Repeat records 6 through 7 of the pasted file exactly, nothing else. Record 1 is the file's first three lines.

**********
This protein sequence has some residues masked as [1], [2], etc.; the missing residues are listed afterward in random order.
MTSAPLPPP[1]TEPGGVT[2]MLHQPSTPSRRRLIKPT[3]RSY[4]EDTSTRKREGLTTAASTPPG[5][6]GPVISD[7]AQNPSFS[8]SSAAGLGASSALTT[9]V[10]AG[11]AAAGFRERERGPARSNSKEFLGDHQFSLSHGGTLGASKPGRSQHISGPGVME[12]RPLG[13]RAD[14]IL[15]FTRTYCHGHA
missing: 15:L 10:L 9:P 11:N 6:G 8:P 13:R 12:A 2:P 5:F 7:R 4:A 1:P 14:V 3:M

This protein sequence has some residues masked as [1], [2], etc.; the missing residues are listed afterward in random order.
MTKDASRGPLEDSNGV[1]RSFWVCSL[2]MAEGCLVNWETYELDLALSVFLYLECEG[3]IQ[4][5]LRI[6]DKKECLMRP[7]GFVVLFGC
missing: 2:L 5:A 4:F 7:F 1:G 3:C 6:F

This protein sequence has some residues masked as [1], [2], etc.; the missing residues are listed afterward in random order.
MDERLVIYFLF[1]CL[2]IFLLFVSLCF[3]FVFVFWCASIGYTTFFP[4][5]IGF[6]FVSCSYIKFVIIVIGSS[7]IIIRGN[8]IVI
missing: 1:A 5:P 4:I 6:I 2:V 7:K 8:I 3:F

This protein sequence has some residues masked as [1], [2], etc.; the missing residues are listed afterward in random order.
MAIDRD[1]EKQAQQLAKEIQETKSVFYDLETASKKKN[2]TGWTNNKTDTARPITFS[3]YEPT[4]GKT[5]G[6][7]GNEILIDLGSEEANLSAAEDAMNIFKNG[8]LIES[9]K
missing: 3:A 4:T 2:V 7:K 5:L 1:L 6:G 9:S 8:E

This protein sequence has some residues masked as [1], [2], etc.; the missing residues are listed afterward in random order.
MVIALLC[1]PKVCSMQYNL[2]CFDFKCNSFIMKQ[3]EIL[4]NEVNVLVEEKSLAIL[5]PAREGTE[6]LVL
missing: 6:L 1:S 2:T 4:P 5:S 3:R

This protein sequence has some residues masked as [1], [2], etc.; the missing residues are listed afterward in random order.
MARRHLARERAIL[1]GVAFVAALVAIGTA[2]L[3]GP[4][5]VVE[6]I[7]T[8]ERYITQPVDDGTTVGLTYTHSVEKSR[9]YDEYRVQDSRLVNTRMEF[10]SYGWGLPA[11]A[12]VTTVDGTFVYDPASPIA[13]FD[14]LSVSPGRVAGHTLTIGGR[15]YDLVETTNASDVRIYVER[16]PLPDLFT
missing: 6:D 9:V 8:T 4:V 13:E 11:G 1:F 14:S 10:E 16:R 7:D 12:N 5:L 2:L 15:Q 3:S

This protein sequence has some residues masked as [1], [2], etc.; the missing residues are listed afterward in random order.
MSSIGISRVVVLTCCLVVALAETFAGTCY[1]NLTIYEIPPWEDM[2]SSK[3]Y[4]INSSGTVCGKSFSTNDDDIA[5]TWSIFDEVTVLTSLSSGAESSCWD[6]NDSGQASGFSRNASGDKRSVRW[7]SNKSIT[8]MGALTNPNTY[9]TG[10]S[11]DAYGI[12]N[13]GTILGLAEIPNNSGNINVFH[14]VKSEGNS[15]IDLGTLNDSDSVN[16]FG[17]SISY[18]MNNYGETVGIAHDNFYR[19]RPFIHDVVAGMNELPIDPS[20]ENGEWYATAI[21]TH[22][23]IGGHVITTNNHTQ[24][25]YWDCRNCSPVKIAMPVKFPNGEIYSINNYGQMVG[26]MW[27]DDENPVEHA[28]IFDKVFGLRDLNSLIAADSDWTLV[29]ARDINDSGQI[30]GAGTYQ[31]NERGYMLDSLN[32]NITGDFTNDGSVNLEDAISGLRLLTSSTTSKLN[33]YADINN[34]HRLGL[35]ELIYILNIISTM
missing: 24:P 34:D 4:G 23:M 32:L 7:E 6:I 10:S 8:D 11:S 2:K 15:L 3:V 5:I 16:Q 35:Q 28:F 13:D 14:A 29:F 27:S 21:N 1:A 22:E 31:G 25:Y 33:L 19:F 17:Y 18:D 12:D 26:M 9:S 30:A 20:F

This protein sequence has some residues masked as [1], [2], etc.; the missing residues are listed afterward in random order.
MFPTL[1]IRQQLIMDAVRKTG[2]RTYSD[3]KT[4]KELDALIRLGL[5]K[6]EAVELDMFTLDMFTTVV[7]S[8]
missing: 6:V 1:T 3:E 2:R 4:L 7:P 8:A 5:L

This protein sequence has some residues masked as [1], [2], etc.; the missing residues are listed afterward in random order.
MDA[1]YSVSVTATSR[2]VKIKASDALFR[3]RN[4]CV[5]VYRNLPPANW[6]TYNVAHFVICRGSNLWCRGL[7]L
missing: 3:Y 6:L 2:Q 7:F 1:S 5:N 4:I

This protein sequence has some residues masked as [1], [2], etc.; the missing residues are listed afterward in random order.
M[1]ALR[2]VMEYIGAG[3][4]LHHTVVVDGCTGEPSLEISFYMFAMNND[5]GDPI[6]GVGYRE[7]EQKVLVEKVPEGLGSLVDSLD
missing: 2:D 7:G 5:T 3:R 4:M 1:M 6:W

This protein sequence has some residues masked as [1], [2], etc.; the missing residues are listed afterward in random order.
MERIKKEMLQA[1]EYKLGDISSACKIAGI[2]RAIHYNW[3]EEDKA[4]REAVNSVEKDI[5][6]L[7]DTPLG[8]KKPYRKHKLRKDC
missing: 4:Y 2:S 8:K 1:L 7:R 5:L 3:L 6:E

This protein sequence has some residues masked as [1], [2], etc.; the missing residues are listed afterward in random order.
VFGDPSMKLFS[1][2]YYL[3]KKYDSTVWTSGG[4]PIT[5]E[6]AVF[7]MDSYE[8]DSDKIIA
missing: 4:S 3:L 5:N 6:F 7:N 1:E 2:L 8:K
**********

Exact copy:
This protein sequence has some residues masked as [1], [2], etc.; the missing residues are listed afterward in random order.
MARRHLARERAIL[1]GVAFVAALVAIGTA[2]L[3]GP[4][5]VVE[6]I[7]T[8]ERYITQPVDDGTTVGLTYTHSVEKSR[9]YDEYRVQDSRLVNTRMEF[10]SYGWGLPA[11]A[12]VTTVDGTFVYDPASPIA[13]FD[14]LSVSPGRVAGHTLTIGGR[15]YDLVETTNASDVRIYVER[16]PLPDLFT
missing: 6:D 9:V 8:T 4:V 13:E 11:G 1:F 14:S 10:E 16:R 7:D 12:N 5:L 2:L 15:Q 3:S

This protein sequence has some residues masked as [1], [2], etc.; the missing residues are listed afterward in random order.
MSSIGISRVVVLTCCLVVALAETFAGTCY[1]NLTIYEIPPWEDM[2]SSK[3]Y[4]INSSGTVCGKSFSTNDDDIA[5]TWSIFDEVTVLTSLSSGAESSCWD[6]NDSGQASGFSRNASGDKRSVRW[7]SNKSIT[8]MGALTNPNTY[9]TG[10]S[11]DAYGI[12]N[13]GTILGLAEIPNNSGNINVFH[14]VKSEGNS[15]IDLGTLNDSDSVN[16]FG[17]SISY[18]MNNYGETVGIAHDNFYR[19]RPFIHDVVAGMNELPIDPS[20]ENGEWYATAI[21]TH[22][23]IGGHVITTNNHTQ[24][25]YWDCRNCSPVKIAMPVKFPNGEIYSINNYGQMVG[26]MW[27]DDENPVEHA[28]IFDKVFGLRDLNSLIAADSDWTLV[29]ARDINDSGQI[30]GAGTYQ[31]NERGYMLDSLN[32]NITGDFTNDGSVNLEDAISGLRLLTSSTTSKLN[33]YADINN[34]HRLGL[35]ELIYILNIISTM
missing: 24:P 34:D 4:G 23:M 32:L 7:E 6:I 10:S 8:D 11:S 2:K 15:L 3:V 5:I 16:Q 35:Q 28:F 13:D 14:A 29:F 27:S 21:N 1:A 22:E 31:G 25:Y 33:L 19:F 17:Y 18:D 12:D 26:M 9:S 30:A 20:F